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10 Engineering Toys From Your Youth

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TRCSr
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Re: Two more overlooked
TRCSr   10/30/2014 10:23:40 PM
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@Dave Palmer; I still had that set, and in working order, into the 70's and gave it to a high school student that was interested in the field and was overjoyed to get it. I hope that it was the start of a good carrer for her in nuclear energy. I wish I would have kept her name and followed her carrer.

I do remember that it was only made for a few years, but did not remember that it was only 2. I was really lucky that my parents could see the potential learning experience that it would provide. At the time I wanted to be a Chemical Engineer, but the Radio Shack electronics kit changed me to EE.

Dave Palmer
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Re: Two more overlooked
Dave Palmer   10/30/2014 10:18:23 PM
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@TRCSr: That's amazing that you mention the Gilbert Atomic Energy Lab; I just finished writing an article about that kit, which DesignNews will be running in the next week or so. Very intetested to hear your perspective as one of the few kids who actually got to play with this rare toy (only produced for 2 years).

TRCSr
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Silver
Re: Another Construction Toy
TRCSr   10/30/2014 10:11:33 PM
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I also had one of those sets, but darned if I can remember the name of it either!

TRCSr
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Silver
Two more overlooked
TRCSr   10/30/2014 10:07:17 PM
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Two engineering toys that I had in the 50's were;

1. A. C. Gilbert Atomic Energy set. I had several of their chemistry sets and about Feb. of several years I would collect others from kids that got them as Christmas presents and were tired of them already. Anyway, the Atomic Energy set included a cloud chamber, geiger counter, several low-level radiation sources, and several other related items. I did every experiment in the book and then abandoned it as it no longer offered a challange to me, like the multiple chemistry sets did.

2. Radio Shack produced an electronic experiment kit. It included 3 or 4 vacuum tubes, a transformer for a power supply and filament voltage, a buzzer, resistors and capacitors, an assortment of wires, and some other electronic components that I can no longer remember. This kit was my first interest in electronics and was directly responsible for me becoming and electrical engineer. It was a bit dangerous with the high voltage for the B+ and exposed AC line voltage and would not be allowed today because of the potential hazards.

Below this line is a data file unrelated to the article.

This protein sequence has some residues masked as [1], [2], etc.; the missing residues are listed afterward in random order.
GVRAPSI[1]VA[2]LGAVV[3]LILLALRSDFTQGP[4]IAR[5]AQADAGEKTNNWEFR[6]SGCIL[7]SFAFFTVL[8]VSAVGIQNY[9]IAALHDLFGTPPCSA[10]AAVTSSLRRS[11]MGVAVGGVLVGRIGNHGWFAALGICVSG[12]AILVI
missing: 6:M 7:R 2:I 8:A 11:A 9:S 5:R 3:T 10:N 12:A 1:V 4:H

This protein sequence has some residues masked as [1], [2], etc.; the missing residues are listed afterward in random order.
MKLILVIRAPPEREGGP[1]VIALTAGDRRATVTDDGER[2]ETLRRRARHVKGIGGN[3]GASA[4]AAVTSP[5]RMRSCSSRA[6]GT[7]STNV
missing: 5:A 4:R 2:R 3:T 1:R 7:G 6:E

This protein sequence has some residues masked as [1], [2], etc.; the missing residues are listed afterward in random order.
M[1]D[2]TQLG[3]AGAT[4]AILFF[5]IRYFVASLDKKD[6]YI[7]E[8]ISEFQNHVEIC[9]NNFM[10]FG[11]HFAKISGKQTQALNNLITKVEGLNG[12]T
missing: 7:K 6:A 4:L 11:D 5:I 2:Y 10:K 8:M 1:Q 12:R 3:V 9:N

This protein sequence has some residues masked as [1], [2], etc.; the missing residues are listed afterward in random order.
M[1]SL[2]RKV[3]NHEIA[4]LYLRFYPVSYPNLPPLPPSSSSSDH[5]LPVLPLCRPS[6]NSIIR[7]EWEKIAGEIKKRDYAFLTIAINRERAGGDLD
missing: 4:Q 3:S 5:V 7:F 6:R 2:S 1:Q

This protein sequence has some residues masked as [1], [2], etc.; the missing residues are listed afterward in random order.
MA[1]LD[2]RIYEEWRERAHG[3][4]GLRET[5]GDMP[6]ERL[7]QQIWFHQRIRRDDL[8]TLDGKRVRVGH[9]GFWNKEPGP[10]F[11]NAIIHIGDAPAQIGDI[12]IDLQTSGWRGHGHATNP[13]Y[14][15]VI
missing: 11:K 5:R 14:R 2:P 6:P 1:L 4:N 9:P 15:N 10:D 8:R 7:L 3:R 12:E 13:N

I also had the other mentioned toys; Erector Set, Tinker Toys, electric trains, etc.

 

 

JimT@Future-Product-Innovations
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Re: Well Done
JimT@Future-Product-Innovations   10/30/2014 8:16:34 PM
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Oh I had a mishap or two  – I remember rewiring a lamp socket that was still plugged in, and everything was going fine, until my idiot friend flipped-on the wall switch.  I was about 10 at the time, and got that first 110V shock.  Over the years there were several more to follow with varying degrees of humor.  My wife still tells of the story of the Dryer-220 mishap ,,,,, that one actually blew me back, airborne for a little bit. Still funny.  Dear God, thanks for saving the idiot that I (was/am).

JimT@Future-Product-Innovations
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Re: The good old days!
JimT@Future-Product-Innovations   10/30/2014 8:09:19 PM
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Wow BrainiacV – looks like you're digging thru the archives today.  I posted this 6 months ago!  But still entertaining; ---thanks for the recall ,,,,

BrainiacV
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Platinum
Re: Well Done
BrainiacV   10/30/2014 10:05:05 AM
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True, before being seduced by the dark side of programming, I was studying to be an architect.

Charles Murray
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Re: Well Done
Charles Murray   10/29/2014 5:55:43 PM
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I've often wondered how many Girder & Panel kids became civil engineers, BrainiacV. I suspect that toys like those have a real influence on eventual career choice.

BrainiacV
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Platinum
Re: Well Done
BrainiacV   10/29/2014 4:46:21 PM
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I loved my Girder and Panel set as well.

I used to cut up Christmas lights and rewire them to install lighting in them. No insulation on the splices, it's a wonder I didn't electrocute myself (I was 10 at the time) but I was careful and never had a mishap.

BrainiacV
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Platinum
Re: The good old days!
BrainiacV   10/29/2014 4:41:08 PM
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A friend of mine and I used to fill syringes with denatured alcohol, set up a candle in front of a Creeple People troll doll or plastic army man and then flamethrower them by squirting the alcohol through the flame to ignite it.

It was safer than holding a match in front of the aerosol nozzle of bug spray. :-)

Fun with fire. But I used to take the garbage out to be burned on the farm as a kid, so when it came to campfires I was the go to guy to arrange the logs to make a roaring fire. 

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